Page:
Jan Sahas, which is guided by the mantra, “Educate, Agitate, Organize” of Dr. Bhimrao Ambedkar, in the year 2008-09 organized a Rashtriya Garima Abhiyan Yatra or the National Campaign for Dignity and Eradication of Manual Scavenging. However it could not garner enough support from the upper castes in the society. The women manual scavengers were still being pressurized to do the demeaning work. Subsequently in 2012, a popular show called Satyamev Jayate on Star Plus aired an episode titled Dignity for all which was based on the issue of untouchability where Jan Sahas was also featured. This brought the issue to national attention once again and according to Asif Shaikh, the oppressing upper caste society then had to show their support. “They saw it on T.V. and now they knew that this practice was illegal”, he explained. Following this event Jan Sahas organized the Maila Mukti Yatra or Nationwide March for total eradication of manual scavenging, traversing 10,000 kilometers involving 50,000 participants. During the event 5,000 liberated women took oath of ending the practice of manual scavenging. They burnt their bamboo baskets in a show of their determination to never go back to removing human excreta from dry latrines and sewers. “Why should they (the upper castes) come to us when a dog dies? Why should we be lifting a dog’s carcass?”, “Enough is enough. We will not pick their mal (feces) anymore. Everyone should clean their own toilets”, echoed many such voices of women from dalit communities. This was an indication of dissent within the dalit communities in Madhya Pradesh against the oppressing upper castes and the practices of a highly unequal and fragmented Indian society. In the march, the state also showed their support. Madhya Pradesh government gave its commitment to eradicate the practice of manual scavenging and the Ministry of Panchayat and Rural Development announced 15,000 crores under Nirmal Bharat Abhiyan to build new flush toilets and abolish dry toilets from the country.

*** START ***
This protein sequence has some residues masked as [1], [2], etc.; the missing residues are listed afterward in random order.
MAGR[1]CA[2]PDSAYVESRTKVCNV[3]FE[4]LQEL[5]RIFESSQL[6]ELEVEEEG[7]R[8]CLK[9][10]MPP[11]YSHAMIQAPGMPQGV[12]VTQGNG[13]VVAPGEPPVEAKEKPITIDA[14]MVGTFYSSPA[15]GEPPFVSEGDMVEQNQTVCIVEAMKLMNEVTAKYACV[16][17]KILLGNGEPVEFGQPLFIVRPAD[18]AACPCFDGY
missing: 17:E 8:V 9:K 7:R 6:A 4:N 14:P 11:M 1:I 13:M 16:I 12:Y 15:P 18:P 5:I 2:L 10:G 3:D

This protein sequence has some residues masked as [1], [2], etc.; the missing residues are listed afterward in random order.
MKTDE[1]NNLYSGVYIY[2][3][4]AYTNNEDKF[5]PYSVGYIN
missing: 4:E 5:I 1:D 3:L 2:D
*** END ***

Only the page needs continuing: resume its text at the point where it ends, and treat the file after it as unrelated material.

Burning of bamboo baskets in Maila Mukti Yatra. Photo credits: Jan Sahas
Following the event, in January 2013, the UN Commissioner for Human Rights congratulated Jan Sahas for its strong movement against manual scavenging and liberating thousands of women manual scavengers. Again in 2013, the government of India passed a new legislation entitled The Prohibition of Employment as Manual Scavengers and their Rehabilitation Act 2013 which was a step up from the previous legislation. The new legislation not only prohibited the employment of manual scavengers, the manual cleaning of sewers and septic tanks without protective equipment, and the construction of insanitary latrines but also sought to rehabilitate manual scavengers and maintain a survey of manual scavengers and their rehabilitation. This was a big victory for the nationwide political advocacy towards eradicating manual scavenging.